said drive means generating said driving force such that said driving force corresponds to an amplitude of said electric drive pulse signal applied to the drive means.
2. An active vibration damping system according to claim 1, wherein said driving force regulator comprises a gain controller for adjusting an amplitude of said control pulse signal (P) according to said amplitude of said vibration of said subject member.
3. An active vibration damping system according to claim 2, wherein said gain controller includes a stabilized power supply as a power source.
4. An active vibration damping system according to claim 1, wherein said driving force regulator comprises a duty ratio controller for adjusting a duty radio of said control pulse signal (P) according to said amplitude of said vibration of said subject member.
5. An active vibration damping system according to claim 1, wherein said driving force regulator comprises a duty ratio limiter for limiting the duty ratio of said control pulse signal to within a range of 40%-60%.
6. An active vibration damping system according to claim 5, said duty ratio limiter controls said control pulse signal so as to have a duty ratio of 50%.
7. An active vibration damping system according to claim 1, wherein said oscillating plate of said fluid-filled vibration damping device is elastically supported by an elastic support which is elastically deformable so as to permit displacement of said oscillating plate.
8. An active vibration damping system according to claim 7, wherein said elastic support partially defines said auxiliary fluid chamber.
9. An active vibration damping system according to claim 1, wherein said vibration damping device further comprises a flexible diaphragm partially defining an equilibrium fluid chamber, and a second orifice passage for fluid communication between said equilibrium fluid chamber and one of said primary and auxiliary fluid chambers, said second orifice passage being tuned to a frequency band lower than the frequency band to which the first orifice passage is tuned.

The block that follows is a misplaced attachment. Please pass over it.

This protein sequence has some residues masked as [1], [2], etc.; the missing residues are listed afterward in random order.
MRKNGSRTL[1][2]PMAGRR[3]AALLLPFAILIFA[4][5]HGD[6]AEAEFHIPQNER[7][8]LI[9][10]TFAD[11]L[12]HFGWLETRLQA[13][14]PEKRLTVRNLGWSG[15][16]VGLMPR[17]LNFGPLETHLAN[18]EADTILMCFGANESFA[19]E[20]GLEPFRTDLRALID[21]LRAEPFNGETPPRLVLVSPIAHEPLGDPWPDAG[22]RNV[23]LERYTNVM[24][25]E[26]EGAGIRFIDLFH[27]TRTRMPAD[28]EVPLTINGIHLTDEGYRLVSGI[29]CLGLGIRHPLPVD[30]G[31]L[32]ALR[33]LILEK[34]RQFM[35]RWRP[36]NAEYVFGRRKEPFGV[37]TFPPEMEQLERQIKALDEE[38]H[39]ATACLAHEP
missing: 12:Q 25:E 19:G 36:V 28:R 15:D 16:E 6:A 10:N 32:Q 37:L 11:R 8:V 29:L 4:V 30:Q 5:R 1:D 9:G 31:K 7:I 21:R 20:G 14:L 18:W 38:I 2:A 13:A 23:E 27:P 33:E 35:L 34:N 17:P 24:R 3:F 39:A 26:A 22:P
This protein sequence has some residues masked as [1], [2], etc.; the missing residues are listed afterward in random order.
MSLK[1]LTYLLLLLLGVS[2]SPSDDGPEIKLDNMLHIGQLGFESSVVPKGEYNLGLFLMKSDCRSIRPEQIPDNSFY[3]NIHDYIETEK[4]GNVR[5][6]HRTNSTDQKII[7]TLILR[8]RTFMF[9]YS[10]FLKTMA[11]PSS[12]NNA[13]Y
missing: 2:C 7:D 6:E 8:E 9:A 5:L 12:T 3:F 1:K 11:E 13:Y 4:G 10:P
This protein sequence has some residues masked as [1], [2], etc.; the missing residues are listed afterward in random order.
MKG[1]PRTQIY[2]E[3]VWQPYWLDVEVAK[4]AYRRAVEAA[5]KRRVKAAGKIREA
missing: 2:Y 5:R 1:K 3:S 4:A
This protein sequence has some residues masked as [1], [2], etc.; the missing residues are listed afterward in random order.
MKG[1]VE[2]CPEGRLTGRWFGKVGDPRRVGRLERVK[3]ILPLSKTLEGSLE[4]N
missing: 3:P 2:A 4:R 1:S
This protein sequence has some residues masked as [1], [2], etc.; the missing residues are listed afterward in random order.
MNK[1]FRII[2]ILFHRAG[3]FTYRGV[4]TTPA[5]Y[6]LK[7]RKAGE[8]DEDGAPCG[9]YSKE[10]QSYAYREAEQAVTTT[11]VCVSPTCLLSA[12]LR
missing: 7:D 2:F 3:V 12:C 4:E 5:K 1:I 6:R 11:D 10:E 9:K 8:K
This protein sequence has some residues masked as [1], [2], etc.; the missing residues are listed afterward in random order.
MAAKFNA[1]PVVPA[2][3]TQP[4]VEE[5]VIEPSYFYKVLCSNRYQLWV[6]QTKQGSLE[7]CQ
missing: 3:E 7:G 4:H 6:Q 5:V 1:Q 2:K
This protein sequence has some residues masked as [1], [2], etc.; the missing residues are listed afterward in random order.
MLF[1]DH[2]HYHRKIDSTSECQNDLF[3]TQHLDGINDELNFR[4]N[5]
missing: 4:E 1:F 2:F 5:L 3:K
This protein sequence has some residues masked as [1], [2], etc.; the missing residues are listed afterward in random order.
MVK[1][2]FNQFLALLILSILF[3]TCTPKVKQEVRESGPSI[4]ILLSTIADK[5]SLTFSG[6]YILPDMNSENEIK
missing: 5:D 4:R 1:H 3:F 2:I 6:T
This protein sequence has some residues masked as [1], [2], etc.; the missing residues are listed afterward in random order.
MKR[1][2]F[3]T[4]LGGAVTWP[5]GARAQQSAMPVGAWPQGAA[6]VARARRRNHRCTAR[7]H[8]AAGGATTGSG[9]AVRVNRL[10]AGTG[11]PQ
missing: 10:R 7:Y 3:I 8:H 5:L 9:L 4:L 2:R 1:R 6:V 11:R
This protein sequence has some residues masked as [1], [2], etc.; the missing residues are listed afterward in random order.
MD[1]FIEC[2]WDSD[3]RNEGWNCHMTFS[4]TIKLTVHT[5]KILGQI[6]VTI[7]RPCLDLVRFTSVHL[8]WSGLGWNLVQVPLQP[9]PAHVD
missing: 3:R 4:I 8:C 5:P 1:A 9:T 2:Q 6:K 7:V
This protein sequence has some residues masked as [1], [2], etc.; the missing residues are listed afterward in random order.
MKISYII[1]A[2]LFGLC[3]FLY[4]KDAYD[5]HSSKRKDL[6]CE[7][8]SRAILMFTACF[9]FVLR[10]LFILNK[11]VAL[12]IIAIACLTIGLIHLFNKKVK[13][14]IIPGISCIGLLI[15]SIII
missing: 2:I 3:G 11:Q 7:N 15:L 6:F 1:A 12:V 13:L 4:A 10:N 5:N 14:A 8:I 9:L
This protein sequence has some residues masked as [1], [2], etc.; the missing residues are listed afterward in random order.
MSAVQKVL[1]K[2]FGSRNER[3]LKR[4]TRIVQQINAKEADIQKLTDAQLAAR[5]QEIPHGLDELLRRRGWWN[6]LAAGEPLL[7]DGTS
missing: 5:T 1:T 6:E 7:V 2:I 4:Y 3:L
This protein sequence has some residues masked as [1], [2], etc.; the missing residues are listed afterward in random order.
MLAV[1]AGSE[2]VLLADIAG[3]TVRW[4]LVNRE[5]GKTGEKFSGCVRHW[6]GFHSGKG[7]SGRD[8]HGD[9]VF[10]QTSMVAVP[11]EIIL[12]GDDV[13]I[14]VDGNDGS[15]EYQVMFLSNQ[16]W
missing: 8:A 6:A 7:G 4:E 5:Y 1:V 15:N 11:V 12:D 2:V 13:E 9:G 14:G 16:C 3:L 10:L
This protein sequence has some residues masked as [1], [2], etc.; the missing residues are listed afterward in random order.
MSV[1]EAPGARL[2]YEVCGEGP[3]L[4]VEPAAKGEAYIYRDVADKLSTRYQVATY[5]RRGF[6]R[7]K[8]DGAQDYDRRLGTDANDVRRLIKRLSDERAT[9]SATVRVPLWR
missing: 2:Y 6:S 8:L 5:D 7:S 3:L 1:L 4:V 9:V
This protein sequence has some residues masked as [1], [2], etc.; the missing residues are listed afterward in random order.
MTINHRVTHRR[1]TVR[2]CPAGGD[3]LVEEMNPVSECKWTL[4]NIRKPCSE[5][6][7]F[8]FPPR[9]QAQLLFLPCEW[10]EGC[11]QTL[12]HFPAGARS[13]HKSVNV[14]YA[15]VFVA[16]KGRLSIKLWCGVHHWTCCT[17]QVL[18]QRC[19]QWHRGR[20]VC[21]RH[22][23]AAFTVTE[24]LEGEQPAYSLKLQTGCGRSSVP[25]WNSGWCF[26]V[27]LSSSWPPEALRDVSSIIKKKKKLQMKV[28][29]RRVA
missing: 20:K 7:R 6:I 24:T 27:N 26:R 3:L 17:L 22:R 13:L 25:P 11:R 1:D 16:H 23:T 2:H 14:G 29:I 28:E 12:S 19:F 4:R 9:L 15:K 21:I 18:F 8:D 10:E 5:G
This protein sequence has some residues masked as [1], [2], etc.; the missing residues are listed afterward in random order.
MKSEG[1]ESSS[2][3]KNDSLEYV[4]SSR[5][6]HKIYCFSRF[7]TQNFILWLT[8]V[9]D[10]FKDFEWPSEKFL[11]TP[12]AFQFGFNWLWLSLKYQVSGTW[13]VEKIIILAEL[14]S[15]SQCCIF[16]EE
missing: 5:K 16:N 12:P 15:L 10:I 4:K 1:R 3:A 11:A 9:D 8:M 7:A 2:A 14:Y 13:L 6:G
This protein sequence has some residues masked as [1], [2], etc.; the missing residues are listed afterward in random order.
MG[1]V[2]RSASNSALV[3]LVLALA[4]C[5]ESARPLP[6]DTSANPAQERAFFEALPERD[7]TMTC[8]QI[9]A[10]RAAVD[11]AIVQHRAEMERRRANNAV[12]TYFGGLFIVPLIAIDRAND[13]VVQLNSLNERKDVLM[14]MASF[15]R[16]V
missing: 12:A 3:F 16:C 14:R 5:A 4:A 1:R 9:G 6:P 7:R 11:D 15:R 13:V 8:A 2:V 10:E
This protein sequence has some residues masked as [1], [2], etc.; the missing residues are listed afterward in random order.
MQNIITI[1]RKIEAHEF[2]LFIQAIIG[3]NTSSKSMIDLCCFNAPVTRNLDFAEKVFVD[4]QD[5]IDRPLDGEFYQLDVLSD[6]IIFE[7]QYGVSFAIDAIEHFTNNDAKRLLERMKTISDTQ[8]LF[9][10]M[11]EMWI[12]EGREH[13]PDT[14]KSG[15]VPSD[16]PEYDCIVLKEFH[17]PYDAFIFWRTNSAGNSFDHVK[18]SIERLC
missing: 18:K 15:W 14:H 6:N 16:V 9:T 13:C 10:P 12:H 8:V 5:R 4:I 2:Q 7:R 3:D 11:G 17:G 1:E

10. An active vibration damping system according to claim 1, wherein said damping device further comprises a first and a second mounting member which are spaced apart from each other and are connected to each other by said elastic body interposed therebetween, and a partition member supported by said second mounting member and separating said primary and auxiliary fluid chambers from each other such that said primary fluid chamber is located on one of opposite sides of said partition member while said auxiliary fluid chamber is located on the other side of said partition member, said second mounting member supporting said drive means, one of said first and second mounting members being fixed to said subject member whose vibration is damped by said vibration damping system.
11. An active vibration damping system according to claim 1, wherein said subject member is connected through said fluid-filled vibration damping device to an internal combustion engine in a vibration damping fashion, and said pulse signal generator of said control device generates said control pulse signal corresponding to an cranking angle of said internal combustion engine.
12. An active vibration damping system according to claim 1, wherein said subject member is connected through said fluid-filled vibration damping device to an internal combustion engine in a vibration damping fashion, and said pulse signal generator of said control device generates said control pulse signal corresponding to an ignition timing of said internal combustion engine.